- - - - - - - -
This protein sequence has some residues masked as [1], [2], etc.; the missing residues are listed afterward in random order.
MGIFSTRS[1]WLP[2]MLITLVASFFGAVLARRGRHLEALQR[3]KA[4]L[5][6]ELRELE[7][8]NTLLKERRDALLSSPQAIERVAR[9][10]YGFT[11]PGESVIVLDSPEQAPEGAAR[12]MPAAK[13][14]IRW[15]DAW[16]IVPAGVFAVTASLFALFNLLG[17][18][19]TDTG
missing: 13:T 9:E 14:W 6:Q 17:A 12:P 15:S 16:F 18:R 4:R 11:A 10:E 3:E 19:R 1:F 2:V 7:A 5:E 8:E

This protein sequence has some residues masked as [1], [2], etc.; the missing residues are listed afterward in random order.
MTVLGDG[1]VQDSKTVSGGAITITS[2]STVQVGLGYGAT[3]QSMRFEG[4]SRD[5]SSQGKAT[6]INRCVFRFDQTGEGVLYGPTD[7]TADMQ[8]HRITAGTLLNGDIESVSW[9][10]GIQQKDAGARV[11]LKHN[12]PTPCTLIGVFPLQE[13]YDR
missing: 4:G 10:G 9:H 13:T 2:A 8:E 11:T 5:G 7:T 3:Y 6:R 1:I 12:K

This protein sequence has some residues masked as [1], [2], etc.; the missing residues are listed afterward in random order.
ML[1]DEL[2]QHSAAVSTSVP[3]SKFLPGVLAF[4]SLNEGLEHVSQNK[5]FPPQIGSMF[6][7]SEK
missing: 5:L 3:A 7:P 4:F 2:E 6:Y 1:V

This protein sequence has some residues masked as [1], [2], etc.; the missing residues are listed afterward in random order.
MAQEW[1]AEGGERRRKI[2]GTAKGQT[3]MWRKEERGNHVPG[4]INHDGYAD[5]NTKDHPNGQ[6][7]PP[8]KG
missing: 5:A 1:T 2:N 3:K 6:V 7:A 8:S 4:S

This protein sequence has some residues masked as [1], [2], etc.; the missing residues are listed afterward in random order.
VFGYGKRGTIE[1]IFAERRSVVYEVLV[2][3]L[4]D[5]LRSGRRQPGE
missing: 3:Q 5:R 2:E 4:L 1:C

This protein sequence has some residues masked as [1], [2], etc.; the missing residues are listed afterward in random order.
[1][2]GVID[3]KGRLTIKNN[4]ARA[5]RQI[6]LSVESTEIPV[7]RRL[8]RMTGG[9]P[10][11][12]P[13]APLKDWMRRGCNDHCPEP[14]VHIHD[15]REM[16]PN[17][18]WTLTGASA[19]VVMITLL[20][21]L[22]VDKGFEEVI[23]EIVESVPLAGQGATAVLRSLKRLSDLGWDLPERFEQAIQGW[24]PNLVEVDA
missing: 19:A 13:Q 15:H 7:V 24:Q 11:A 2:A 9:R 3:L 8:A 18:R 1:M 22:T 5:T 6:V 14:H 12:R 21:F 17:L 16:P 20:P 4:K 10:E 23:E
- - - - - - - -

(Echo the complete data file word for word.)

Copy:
This protein sequence has some residues masked as [1], [2], etc.; the missing residues are listed afterward in random order.
MGIFSTRS[1]WLP[2]MLITLVASFFGAVLARRGRHLEALQR[3]KA[4]L[5][6]ELRELE[7][8]NTLLKERRDALLSSPQAIERVAR[9][10]YGFT[11]PGESVIVLDSPEQAPEGAAR[12]MPAAK[13][14]IRW[15]DAW[16]IVPAGVFAVTASLFALFNLLG[17][18][19]TDTG
missing: 13:T 9:E 14:W 6:Q 17:A 12:P 15:S 16:F 18:R 4:R 11:A 10:E 3:E 19:R 1:F 2:V 7:A 5:E 8:E

This protein sequence has some residues masked as [1], [2], etc.; the missing residues are listed afterward in random order.
MTVLGDG[1]VQDSKTVSGGAITITS[2]STVQVGLGYGAT[3]QSMRFEG[4]SRD[5]SSQGKAT[6]INRCVFRFDQTGEGVLYGPTD[7]TADMQ[8]HRITAGTLLNGDIESVSW[9][10]GIQQKDAGARV[11]LKHN[12]PTPCTLIGVFPLQE[13]YDR
missing: 4:G 10:G 9:H 13:T 2:A 8:E 11:T 5:G 7:T 3:Y 6:R 1:I 12:K

This protein sequence has some residues masked as [1], [2], etc.; the missing residues are listed afterward in random order.
ML[1]DEL[2]QHSAAVSTSVP[3]SKFLPGVLAF[4]SLNEGLEHVSQNK[5]FPPQIGSMF[6][7]SEK
missing: 5:L 3:A 7:P 4:F 2:E 6:Y 1:V

This protein sequence has some residues masked as [1], [2], etc.; the missing residues are listed afterward in random order.
MAQEW[1]AEGGERRRKI[2]GTAKGQT[3]MWRKEERGNHVPG[4]INHDGYAD[5]NTKDHPNGQ[6][7]PP[8]KG
missing: 5:A 1:T 2:N 3:K 6:V 7:A 8:S 4:S

This protein sequence has some residues masked as [1], [2], etc.; the missing residues are listed afterward in random order.
VFGYGKRGTIE[1]IFAERRSVVYEVLV[2][3]L[4]D[5]LRSGRRQPGE
missing: 3:Q 5:R 2:E 4:L 1:C

This protein sequence has some residues masked as [1], [2], etc.; the missing residues are listed afterward in random order.
[1][2]GVID[3]KGRLTIKNN[4]ARA[5]RQI[6]LSVESTEIPV[7]RRL[8]RMTGG[9]P[10][11][12]P[13]APLKDWMRRGCNDHCPEP[14]VHIHD[15]REM[16]PN[17][18]WTLTGASA[19]VVMITLL[20][21]L[22]VDKGFEEVI[23]EIVESVPLAGQGATAVLRSLKRLSDLGWDLPERFEQAIQGW[24]PNLVEVDA
missing: 19:A 13:Q 15:H 7:V 24:Q 11:A 2:A 9:R 3:L 8:A 18:R 1:M 22:T 5:T 6:V 14:H 12:R 21:F 17:L 16:P 20:P 4:K 10:E 23:E